January Stock Purchase #4

This is the last of my 4 weekly stock purchases in January and I decided to split my automatic purchase among two companies this time.

Kimberly Clark

Founded in 1872, Kimberly Clark (KMB) is a global manufacturer of tissue, personal care and health care products with a $42B market capitalization. It owns some strong brands such as Kleenex, Scott, Huggies and Kotex. It’s organized into three global segments – Personal Care, Consumer Tissue and K-C Professional. In 2014 it spun its former Health Care division into the new company Halyard Health (HYH).

KMB has increased its dividend every year for the last 43 years, currently giving $0.84 a share for a yield of 3.0%. It’s likewise a very stable and consistent dividend growth stock, with dividend increases arriving in March each year. Payout ratio is on a par with last year at 59%, down from its all-time high of 70% in 2011. Annualized dividend growth over the last 5 years is 7%.

Its P/E of 19 is slightly higher than the S&P’s average of 18.6. Historically over the last 10 years, its P/E has been equal to or higher than the S&P average except for 2009 & 2010. Analysts project an EPS growth over the next 5 years of 7%.

Free Cash Flow has been positive for each of the last ten years with a low of $1.3B in FY2011 and a high of $2.4B in FY2004. TTM Free Cash Flow is $2.2B, higher than 2013’s $2.1B.

My KMB shares currently contribute a total of 1.7% of my forward dividend income.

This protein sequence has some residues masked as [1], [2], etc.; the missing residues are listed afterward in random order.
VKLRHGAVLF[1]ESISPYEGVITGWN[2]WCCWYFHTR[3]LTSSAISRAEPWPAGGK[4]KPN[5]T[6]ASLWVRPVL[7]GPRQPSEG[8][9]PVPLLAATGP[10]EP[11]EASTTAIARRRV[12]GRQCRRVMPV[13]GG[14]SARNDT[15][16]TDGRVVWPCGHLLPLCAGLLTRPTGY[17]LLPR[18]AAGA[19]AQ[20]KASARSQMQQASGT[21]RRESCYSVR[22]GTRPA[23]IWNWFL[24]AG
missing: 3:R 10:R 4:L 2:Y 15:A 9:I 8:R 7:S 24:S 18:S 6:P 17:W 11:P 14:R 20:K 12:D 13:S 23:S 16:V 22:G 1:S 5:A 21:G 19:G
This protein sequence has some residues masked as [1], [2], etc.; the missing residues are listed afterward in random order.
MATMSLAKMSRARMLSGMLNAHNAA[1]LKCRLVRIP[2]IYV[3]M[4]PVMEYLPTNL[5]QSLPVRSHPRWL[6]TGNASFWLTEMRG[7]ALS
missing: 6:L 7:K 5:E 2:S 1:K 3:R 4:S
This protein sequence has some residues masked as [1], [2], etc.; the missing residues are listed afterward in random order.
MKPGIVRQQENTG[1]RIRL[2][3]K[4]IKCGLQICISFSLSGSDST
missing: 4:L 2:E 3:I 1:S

Recent News

KMB’s 2014 annual results were published last week. Management expect a dividend increase of around 5% this year at a similar level to their projected EPS growth of 2-5%. The 2014 results were impacted by Venezuela’s foreign currency crisis which caused a $460 million charge. Expectations in 2015 are net sales decrease of 3-5% and a net operating profit increase of 1 to 4% including $300M in savings as part of an ongoing cost reduction program.

General Mills

Founded in 1866, General Mills (GIS) is a producer of packaged foods and one of the largest producers of breakfast cereals in the US with a market cap of $32B. It holds many famous brands including Cheerios, Wheaties, Fiber One, Green Giant, Progresso, Yoplait and Haagen-Dazs.

GIS has increased its dividend for the last 11 years and currently pays $0.41 for a yield of 3%. It has been inconsistent in its increases; sometimes raising them in January, typically in July and most recently in April. Its current payout ratio of 67% is the highest over the last 10 years, a range which historically has fallen between 40 and 55%. The last 5 years’ annualized dividend growth from 2009 to 2014 is 12.3%.

Its P/E of 21 is higher than the S&P 500 average of 18.6. Over the last ten years, the P/E value has generally been equal or higher than the S&P average; exceptions being 2004/5 and 2009. Its projected 5% EPS growth is 6.2%.

In the last ten years since 2005, Free Cash Flow has been positive each year with a low of $0.8B in FY2011 and a high of $2.3B in FY2013. TTM cash flow is $1.7B, down from FY2014’s cash flow of $1.88B.

My GIS shares currently contribute a total of 1.4% of my forward dividend income.

Recent News

General Mills’ Q2 FY15 quarterly results posted last month showed a year-on-year reduction in net sales of 3% and a 10% reduction in operating profit. Management expect the second half of FY15 to be better, and its acquisition of Annie’s Homegrown natural foods products last year should help offset trends against packaged cereals in favor of healthy alternatives. The company expects H2 earnings per share to increase at a double digit rate and a single-digit increase in operating profit.

January Stock Purchase

So my purchase this week was